Revisiting a classic — A Christmas Carol

Evelyn Donnell, 
La Grande
Poet since Childhood

Charles Dickens’ “A Christmas Carol has been around, over a hundred years. It was made into Hollywood movies, scripted for stage plays, copied on CDs, appeared in comic strips; read in elementary schools, in college classes, and most impressive, laid in state in West Minister Abbey with its author, Charles Dickens, among greats like Shakespeare and Chaucer. Dare we call this story a “Religious Story”? I do. It is an enduring, parable as compelling in 2013 as in 1844 when published. Find an original copy, just as it rolled off of Dickens’s pen. Shiver through the appearance of “Ghosts of Christmas Past”, “Christmas Present” and haunting “Christmas Yet to Come”. See the transformation of the shrunken soul and grasping spirit of Scrooge. This timeless tale is all about REDEMPTION and FAITH.

Who doesn’t associate “Scrooge” with quintessential misers, counting their precious coins, greeting all expressions of Christmas with “Bah Humbing!”? Who wouldn’t pity poor Bob Cratchit, huddled over dying coals in Scrooge’s freezing office, expected to work late on Christmas Eve? Who denies trembling at the sound of Marley’s heavy, dragging chains, formed by lovelessness and greed when he was yet alive? Who resists shivering when the dark, woeful ghost of “Christmas Past” appears? – Stand wondering, transfixed as Christmas Present beckons? Who wouldn’t examine their own trembling heart if “Christmas Yet to Come” stretched out a pale hand to you from under a dark, misty robe?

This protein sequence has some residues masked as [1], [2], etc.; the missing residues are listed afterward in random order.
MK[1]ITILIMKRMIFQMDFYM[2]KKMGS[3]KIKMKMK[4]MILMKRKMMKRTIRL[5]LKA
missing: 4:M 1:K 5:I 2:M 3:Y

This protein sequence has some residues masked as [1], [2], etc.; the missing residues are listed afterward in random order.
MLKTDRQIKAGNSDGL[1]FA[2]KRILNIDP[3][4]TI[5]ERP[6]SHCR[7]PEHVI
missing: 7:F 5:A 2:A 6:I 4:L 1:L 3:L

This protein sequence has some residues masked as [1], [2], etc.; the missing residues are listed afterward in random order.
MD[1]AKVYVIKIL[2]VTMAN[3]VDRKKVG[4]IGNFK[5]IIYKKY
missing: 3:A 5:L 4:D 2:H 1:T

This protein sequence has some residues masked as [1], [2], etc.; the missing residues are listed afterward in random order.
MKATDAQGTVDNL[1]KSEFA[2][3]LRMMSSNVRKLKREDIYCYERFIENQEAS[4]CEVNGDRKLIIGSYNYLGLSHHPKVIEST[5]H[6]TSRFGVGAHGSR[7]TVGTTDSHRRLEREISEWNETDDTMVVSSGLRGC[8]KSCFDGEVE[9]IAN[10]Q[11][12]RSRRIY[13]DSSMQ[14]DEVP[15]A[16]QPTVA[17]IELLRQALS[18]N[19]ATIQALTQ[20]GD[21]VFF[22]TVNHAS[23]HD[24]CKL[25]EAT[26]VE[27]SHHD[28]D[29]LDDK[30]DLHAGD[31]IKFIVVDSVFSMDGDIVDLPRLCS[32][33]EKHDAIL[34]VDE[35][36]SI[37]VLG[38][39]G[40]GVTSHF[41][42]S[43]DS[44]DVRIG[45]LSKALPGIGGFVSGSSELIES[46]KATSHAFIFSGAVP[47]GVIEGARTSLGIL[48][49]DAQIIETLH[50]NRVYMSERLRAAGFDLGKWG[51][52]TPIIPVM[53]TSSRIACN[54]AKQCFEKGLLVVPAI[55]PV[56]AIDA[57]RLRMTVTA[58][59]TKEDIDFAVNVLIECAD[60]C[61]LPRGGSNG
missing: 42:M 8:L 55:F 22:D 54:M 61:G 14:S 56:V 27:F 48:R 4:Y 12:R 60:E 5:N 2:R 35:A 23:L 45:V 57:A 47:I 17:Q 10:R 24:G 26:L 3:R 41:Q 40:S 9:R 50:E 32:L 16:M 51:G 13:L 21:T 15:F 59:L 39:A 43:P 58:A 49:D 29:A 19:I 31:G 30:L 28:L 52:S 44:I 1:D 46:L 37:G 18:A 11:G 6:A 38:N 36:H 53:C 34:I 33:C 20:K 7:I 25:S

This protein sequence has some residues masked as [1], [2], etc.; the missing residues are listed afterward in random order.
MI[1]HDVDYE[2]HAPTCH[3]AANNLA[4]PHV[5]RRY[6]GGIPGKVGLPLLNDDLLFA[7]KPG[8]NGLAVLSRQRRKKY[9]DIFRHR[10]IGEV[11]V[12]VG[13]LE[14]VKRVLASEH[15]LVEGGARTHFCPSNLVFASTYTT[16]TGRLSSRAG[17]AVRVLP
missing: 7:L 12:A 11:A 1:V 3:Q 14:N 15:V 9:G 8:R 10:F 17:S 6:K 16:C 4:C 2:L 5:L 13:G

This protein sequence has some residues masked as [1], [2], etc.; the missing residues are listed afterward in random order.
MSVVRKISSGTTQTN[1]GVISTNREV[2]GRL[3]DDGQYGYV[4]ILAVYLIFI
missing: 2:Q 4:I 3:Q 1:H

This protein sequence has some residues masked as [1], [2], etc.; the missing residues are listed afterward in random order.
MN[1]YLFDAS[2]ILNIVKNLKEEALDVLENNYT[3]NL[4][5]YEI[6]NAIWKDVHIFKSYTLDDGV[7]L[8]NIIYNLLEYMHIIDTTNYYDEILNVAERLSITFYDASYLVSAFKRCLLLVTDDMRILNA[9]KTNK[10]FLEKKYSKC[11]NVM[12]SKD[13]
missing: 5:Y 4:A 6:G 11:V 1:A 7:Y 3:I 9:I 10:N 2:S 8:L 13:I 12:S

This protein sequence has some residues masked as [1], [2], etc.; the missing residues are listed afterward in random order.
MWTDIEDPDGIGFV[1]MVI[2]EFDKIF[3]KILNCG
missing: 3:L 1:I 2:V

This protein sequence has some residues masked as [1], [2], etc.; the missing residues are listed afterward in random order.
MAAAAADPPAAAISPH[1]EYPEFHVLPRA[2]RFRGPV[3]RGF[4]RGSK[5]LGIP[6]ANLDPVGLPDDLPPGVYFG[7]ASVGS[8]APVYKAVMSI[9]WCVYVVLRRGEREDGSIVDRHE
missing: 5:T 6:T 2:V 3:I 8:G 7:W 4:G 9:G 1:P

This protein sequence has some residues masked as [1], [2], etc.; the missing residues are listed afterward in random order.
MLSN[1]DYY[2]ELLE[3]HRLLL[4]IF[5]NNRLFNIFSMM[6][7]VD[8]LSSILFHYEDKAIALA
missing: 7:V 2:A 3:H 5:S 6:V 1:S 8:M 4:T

For all former meanness and contemptible actions, can you forgive Old Scrooge, when “Christmas Yet to Come” offers a him a chance to change and accept redemption? Can you dance with him down the city streets, shouting, laughing, scattering coins?

They story sums up with the innocence of crippled Tiny Tim, “GOD BLESS US, EACH AND EVERY ONE!” No more words are needed.

So why should this 1843 Christmas story continue to enthrall readers? If you’re still wondering, find a copy. Make Christmas this year replete with mirth, hope and generosity. Fill your world with greetings of “God bless you, each and every one!”

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